This is Peter Rosenberg and I am so glad that you are with us. This show is the nation's number one show for the family caregiver. For those people who are volunteering to put themselves between a vulnerable loved one an even worse disaster. For those people who spend time at the hospital, back and forth to the doctor's office, doing laundry in the middle of the night, going to rehab centers, going to nursing homes, hospice, special needs children, whether they've got a family member who's an addict or an alcoholic. If you have a chronic impairment, you've got a caregiver.

I mean just by definition. And this show is dedicated to that individual. Now there are 68 hours in the week. How many of them are dedicated to the family caregiver?

Well, this one is. And we are glad that you are with us. 888-589-8840. 888-589-8840.

If you want to be a part of the show. And by the way, when you do call, I need to just say this real quickly. Sometimes we just can't get to all the calls. I mean we try, but it's just we get a lot of calls here and we're grateful for them. And it's not that we don't take you seriously or your issue seriously or we want to get to you. Sometimes there are people that get on the call and are dealing with something and for the first time in their entire journey as a caregiver, they're talking to someone who speaks their language, which I do.

I speak fluent caregiver. And we want to give as much time as we possibly can to every hurting heart. So if you can't get through this week, maybe do it next week. And then we'll always have stuff out at the website where you can reach out to us and so forth at hopeforthecaregiver.com. That's just the nature of a show this large is that you're just not going to be able to get to all the calls. And I appreciate your patience and indulgence on that because there are people that are really hurting.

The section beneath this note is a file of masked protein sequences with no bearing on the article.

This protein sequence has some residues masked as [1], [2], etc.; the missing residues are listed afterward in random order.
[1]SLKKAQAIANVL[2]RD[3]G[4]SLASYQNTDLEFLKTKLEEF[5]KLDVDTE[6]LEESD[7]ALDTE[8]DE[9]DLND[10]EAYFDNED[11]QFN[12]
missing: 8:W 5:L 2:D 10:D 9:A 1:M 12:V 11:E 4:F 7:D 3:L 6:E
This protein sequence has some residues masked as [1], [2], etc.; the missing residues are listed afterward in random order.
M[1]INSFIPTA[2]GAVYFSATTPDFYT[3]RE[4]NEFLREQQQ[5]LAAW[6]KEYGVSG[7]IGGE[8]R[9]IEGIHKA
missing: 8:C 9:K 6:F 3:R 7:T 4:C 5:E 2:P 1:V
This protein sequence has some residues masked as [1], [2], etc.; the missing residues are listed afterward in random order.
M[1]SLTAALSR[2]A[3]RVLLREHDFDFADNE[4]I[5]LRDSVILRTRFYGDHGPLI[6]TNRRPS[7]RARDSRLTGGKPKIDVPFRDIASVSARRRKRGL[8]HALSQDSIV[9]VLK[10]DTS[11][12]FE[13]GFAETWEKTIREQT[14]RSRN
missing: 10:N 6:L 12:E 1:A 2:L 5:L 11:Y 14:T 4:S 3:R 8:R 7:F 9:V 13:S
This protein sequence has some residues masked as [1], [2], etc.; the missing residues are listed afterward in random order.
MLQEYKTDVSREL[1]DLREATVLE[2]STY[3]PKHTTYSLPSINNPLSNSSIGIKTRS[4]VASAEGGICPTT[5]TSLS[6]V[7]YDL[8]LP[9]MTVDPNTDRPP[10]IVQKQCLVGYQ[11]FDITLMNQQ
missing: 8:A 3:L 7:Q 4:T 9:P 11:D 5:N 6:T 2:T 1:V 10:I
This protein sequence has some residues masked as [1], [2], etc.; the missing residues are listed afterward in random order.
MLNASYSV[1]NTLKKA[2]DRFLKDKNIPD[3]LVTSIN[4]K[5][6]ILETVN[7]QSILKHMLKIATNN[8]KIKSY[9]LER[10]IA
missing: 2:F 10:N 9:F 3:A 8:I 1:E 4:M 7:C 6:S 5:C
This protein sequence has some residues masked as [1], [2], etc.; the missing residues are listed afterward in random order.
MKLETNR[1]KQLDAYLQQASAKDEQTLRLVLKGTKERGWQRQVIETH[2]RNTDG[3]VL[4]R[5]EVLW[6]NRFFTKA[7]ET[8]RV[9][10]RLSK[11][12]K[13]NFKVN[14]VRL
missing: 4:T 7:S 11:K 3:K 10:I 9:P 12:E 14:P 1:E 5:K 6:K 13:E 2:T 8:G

And we take that incredibly seriously. And if you're calling just to kind of be tangential and bloviate about something, really try to be judicious and recognize that there are people that are timidly reaching for a phone that they feel like weighs a hundred pounds just to talk to someone who understands where they are. And if I have to spend a lot of time with somebody who just wants to call and hear themselves talk on the radio, it takes away from that.

And so what I'm looking for is those individuals who truly feel that they are just at the end of the rope. They don't know who to talk to. They feel embarrassed to talk to anybody else. They feel guilty if they even say anything.

All those kinds of things. That's who I want to talk to here on this show because I understand how lonely it can be as a caregiver. I really get this. I truly get this. Been doing it now, getting ready to start my 34th year. And a long time through a horrific set of medical challenges, multiple amputations, 80 plus surgeries, 12 different hospitals, seven different insurance companies, a hundred doctors, 150 smaller procedures. Now we're getting close to $11 million. It just keeps growing.

It doesn't end. I understand that. I understand those places where you're just having those late night conversations with the ceiling fan kind of thing.

And so this show, when I set out to structure this show, it was to those individuals who are just staring at the ceiling or driving down the road, just weeping because they don't know what to do or who to talk to. This is the place for you. 888-589-8840.

888-589-8840. And I will get to those calls as soon as I possibly can and try to take as many as I can and we'll do some more. And it's not that I bring answers because I don't. Do not look to me for answers. I just speak fluent caregiver. But what I want to do is help point you to our savior because that's his native tongue. And I want you to understand the gospel as a caregiver. I want you to understand what that means to you as a caregiver right now in the midst of all these things.